How Ice A Half A World Away Affects Southern California Sea Levels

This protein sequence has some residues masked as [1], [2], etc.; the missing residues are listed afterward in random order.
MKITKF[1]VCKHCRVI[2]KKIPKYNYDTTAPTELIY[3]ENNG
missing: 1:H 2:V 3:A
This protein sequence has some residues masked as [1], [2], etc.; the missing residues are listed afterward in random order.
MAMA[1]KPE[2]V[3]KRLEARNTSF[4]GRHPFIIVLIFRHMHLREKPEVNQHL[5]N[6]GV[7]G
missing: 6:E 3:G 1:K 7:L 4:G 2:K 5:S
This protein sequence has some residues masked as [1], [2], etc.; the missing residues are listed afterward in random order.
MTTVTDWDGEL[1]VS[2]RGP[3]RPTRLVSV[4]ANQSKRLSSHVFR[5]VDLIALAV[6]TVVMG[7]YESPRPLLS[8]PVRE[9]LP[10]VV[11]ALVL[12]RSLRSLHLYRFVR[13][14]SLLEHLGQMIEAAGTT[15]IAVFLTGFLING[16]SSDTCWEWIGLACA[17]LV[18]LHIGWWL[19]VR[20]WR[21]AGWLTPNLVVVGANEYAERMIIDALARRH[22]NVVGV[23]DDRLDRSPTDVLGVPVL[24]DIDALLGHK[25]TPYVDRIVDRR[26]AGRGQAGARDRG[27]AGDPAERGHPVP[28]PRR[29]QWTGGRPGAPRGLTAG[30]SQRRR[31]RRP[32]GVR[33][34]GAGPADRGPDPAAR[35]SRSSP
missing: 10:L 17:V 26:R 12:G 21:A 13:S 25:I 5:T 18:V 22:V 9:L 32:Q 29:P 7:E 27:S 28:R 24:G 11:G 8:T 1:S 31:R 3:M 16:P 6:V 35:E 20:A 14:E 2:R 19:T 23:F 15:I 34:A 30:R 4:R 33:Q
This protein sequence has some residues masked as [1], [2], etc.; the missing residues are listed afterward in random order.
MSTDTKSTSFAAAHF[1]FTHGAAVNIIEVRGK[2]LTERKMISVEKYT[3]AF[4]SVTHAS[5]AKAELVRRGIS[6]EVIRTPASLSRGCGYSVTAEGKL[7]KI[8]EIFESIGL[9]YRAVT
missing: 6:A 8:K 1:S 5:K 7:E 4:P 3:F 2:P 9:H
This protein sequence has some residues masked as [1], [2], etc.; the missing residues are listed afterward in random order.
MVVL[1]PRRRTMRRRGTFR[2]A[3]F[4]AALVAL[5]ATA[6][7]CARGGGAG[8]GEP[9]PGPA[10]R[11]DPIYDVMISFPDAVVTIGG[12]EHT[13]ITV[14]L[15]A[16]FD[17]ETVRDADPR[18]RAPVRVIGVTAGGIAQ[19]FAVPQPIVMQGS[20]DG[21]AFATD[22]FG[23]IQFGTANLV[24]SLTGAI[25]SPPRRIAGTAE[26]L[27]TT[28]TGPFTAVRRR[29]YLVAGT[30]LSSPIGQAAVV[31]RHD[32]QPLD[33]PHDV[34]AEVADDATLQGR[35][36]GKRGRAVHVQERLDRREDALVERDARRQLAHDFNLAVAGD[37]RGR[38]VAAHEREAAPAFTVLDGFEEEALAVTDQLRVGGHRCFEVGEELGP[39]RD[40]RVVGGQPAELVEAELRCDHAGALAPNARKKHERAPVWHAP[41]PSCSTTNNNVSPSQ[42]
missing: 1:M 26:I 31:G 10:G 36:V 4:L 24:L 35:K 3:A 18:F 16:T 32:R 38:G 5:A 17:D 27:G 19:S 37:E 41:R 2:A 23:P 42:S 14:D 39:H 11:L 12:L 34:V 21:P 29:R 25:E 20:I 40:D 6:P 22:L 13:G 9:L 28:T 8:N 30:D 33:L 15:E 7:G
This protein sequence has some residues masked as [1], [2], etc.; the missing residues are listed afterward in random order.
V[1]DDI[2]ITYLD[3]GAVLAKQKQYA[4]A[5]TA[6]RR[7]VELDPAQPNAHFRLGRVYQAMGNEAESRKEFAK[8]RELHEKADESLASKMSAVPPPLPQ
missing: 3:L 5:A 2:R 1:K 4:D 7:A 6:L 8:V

Speaker 1: 00:00 The southern California coast is facing some potentially drastic changes as the level of the ocean rises in coming decades from a climate change desk. KPBS environment report at Eric Anderson, fines that are warming climate is already affecting change and San Diego's ocean waters as researchers have found at the end of script's pier. Speaker 2: 00:24 Yeah, Speaker 3: 00:24 once a day for more than a hundred years. Someone on this day, Sean Bruise has come here, opened the door and dropped us sample tube. So right now we collect two samples into the water below you take a sea surface sample and a bottom sample temperatures taken here last summer where the highest ever recorded an oceanographer. Melissa Carter says that isn't just a seasonal elaboration. What we've found is since 2004 we've actually had quite a bit of warming. A warming ocean is changing the underwater environment. Some species that used to thrive here are having a tougher time and Scripps Institution of Oceanography Researcher Helen Fricker says it's also one of three main causes of sea level rise. Speaker 4: 01:09 The temperature of the ocean, the average temperature of the ocean is increasing. And because of that, the entire ocean volume is expanding and there's only one way for that to go because the basins are all fixed and so it just rises up. Speaker 3: 01:23 Water from melting glaciers in the world's highest mountain ranges is another source pushing up sea levels and sea levels are going up because two great reservoirs of ice in Greenland and Antarctica are melting. Fricker has studied the Antarctica ice for 25 years and she surprised at what's happening there. Now Speaker 4: 01:42 the changes that we're seeing in, um, in the untaught take and Greenland ice sheets have really kicked in in the last decade or two. We are now seeing signals that appear to be starting to accelerate. We're getting an increase in the amount of mass coming off the ice sheets Speaker 3: 01:59 and the potential impact is massive. The frozen continent holds enough eyes to push up worldwide sea levels by about 180 feet. Think of the kissing statue sculpture near the USS Midway, seven of them stacked on top of each other are just under 180 feet. Add the ice on Greenland and sea levels could rise another 20 feet. Scripts or researcher [inaudible] Studies, Greenland, which is much warmer than the southern continent. Speaker 1: 02:27 Greenland is changing faster right now and target accounts are about 10% of global sea level rise. Greenland is about twice step 20% but in terms of potential longterm contribution and tired Tikka holds about 10 times as much ice or water. Speaker 3: 02:47 Strange. No. Says the pace of change is a surprise for researchers. Glacial change no longer means very long time scales and that has scientists in a race to catch up. She says tracking and those changes can be dangerous work. Speaker 1: 03:01 What we really need is measurements as close as we can get to where the ice meets the ocean, but that's probably one of the most challenging places where to get observations on the planet. The edge of these glaciers that flow into the ocean is a really dramatic place. Big icebergs breaking off. Speaker 5: 03:21 Let me take the cap off. Yeah. Okay. Speaker 3: 03:24 Stray. No, and Fricker and scientists around the world are working to understand the changing conditions and the pace of change. They want to know how warmer air and warmer ocean temperatures are contributing to the situation. Speaker 4: 03:38 That's the big sort of holy grail question about both of these ice sheets. It's how much ice are we going to lose and how fast or how quickly are we going to lose that ice? Because when you start to think about half a meter, one meter of sea level rise over the next several decades, it really matters how many decades we're talking about and how many sort of tens of centimeters we're talking about. Because if you think about cities and planning and people living near the ocean, um, it's going to affect a lot of communities and we need to know for planning purposes how quickly we need to start making these changes. Speaker 3: 04:13 Fricker says even a change of a few feet can have significant economic impacts. Coastal properties can be swamped and low lying airports in San Diego, Los Angeles, and San Francisco, all face threats from rising ocean levels. Erik Anderson, KPBS news, Speaker 1: 04:32 joining me now is Fiamma Australia, the Scripps Institution of oceanography researcher who is studying the ice sheets in Greenland. Thanks for joining us. Fiamma thank you for having me. So we heard you say in Eric story that Greenland holds less of the ice. It could potentially lift sea levels, uh, than the Antarctic does, but then it's warmer so it's melting faster. Why is it warmer up there? Uh, so two reasons. One, the atmosphere, the air temperatures over Greenland are warmer, uh, in part and, and, and the ocean waters around Greenland or warmer, it's just because of the layout of the continent and how they would set pathway for warm ocean water carried by the Gulf stream and towards the Arctic in Europe to reach pretty close to Greenland. And this, this has an impact both on the air temperature and the ocean temperatures, whereas an tire tech is like its own little island surrounded by very cold waters and, and a system of ocean currents that keeps it cold throughout both the atmosphere and the ocean. Speaker 1: 05:40 Oh, understand sea level doesn't rise uniformly planet wide. What, why is that? And this southern California sea level affected more by Antarctica then Greenland ice melt. So, uh, sea level, it's the regional sea level, the local sea level. The one we really care about off of our coast is a influenced, not just by how much water there is in the ocean and what the volume of the entire ocean is, but also by ocean currents that can cause sea level to rise on one side and lower on the other. Or what's happening now is as we're losing ice from the ice sheets, um, you can picture a nice sheet as a big mass and it attracts water to it, much like the moon attracts a water. And, and uh, we get tides, so it's the ice sheets melt this gravitational attraction that they had on the ocean waters, it's decreasing. Speaker 1: 06:42 And so we're going to see sea level drop near Greenland and near Antarctica as the ice melts. And it tends to produce sea level rise just by changes in the gravitational attraction on the ocean waters in the [inaudible] band, all the way up to the mid latitudes. So these patterns make it such that even if we know how much extra water is going into the ocean or how much the ocean has expanded, there's bulges that are different all over the ocean. In, in response to sea level rise. So should San Diego sons be paying more attention to what's happening in the Antarctic or in Greenland? I think to both because both ice sheets are contributing to sea level rides. Um, but the, the, the way the, the patents of discreditation of attraction are changing and tired to guys likely to have a slightly larger effect on sea level rise off the coast of California, then Greenland, um, but not just the ice sheets. Also, the system of current and the atmospheric patterns, um, are really going to effect exactly where sea level rights happens or how much sea level rise happen. Now the world from Pri has been running radio stories from reporters who traveled to Greenland and the Antarctic, uh, where the ice is melting and we have a piece of sand from Amy Martin who recorded this, a noise of the ice melting by holding a microphone too, Speaker 6: 08:16 provides in the ice sheets in Greenland as listen. That's a pretty ominous kind of a sound. Have you heard that sounds Yama. Speaker 1: 08:27 I, I've seen, I've heard, um, the sound of of ice melting over the ice sheets. I've been on the Greenland ice sheet and especially at its margins and not only are the sounds amazing from the ice melting, but also from the pieces of ice breaking off and, and the sides. It's, it's something, the scale of what is happening, it's difficult for all of us to imagine unless you're actually, and you can put it in perspective, when you see icebergs that are a mile long Rolan break off. Um, it, it sounds like funder, it's, it's incredibly loud. How are you going about measuring the rate of ice melt up there in Greenland? So the measurement of the rates of ice, the rate of ice melt, our best measurements are from satellites that in different ways can tell us either about the change in volume by looking at what, where the surface of the ice sheets or, um, how the gravitational attraction, again, changes in you can reconstruct a, the mass loss. Speaker 1: 09:38 Um, what I do is actually, uh, take ships to the margins of where these glaziers, uh, from the Greenland ice sheet flow into the ocean. And we are studying the impact of warming ocean temperatures on these glade suits. So we're looking at the melt that is happening underneath, below the sea surface, uh, that is driven by the ocean, which we think is one of the drivers of changes both in Greenland and Antarctica. And is it true that even if we take radical steps to reduce carbon emissions and slow global warming, this process you're describing of ice melting will continue for years based on what's already in the atmosphere? That's, that's right. But the warming that the planet has already experience will have an impact on the ice sheets, uh, for a long time. But, but at the same time we see that it's speeding up. Speaker 1: 10:35 So we're seeing sea level rise, the rate at which it's happening, increase over time. And, uh, this is something we should really be worried about in terms of trying to reduce the rate of sea level rise, trying to stay away from feedbacks, positive feedbacks that can really enhance the rate of melt of ice sheets. So it will keep happening for, uh, tens and hundreds of years. But if we do not act to reduce greenhouse gases, we're going to see much greater changes ahead. Fiona, thanks so much for the work that you're doing. Thank you for having me. That's fiamma strong neo of the Scripps Institution of Oceanography. Speaker 7: 11:22 Oh.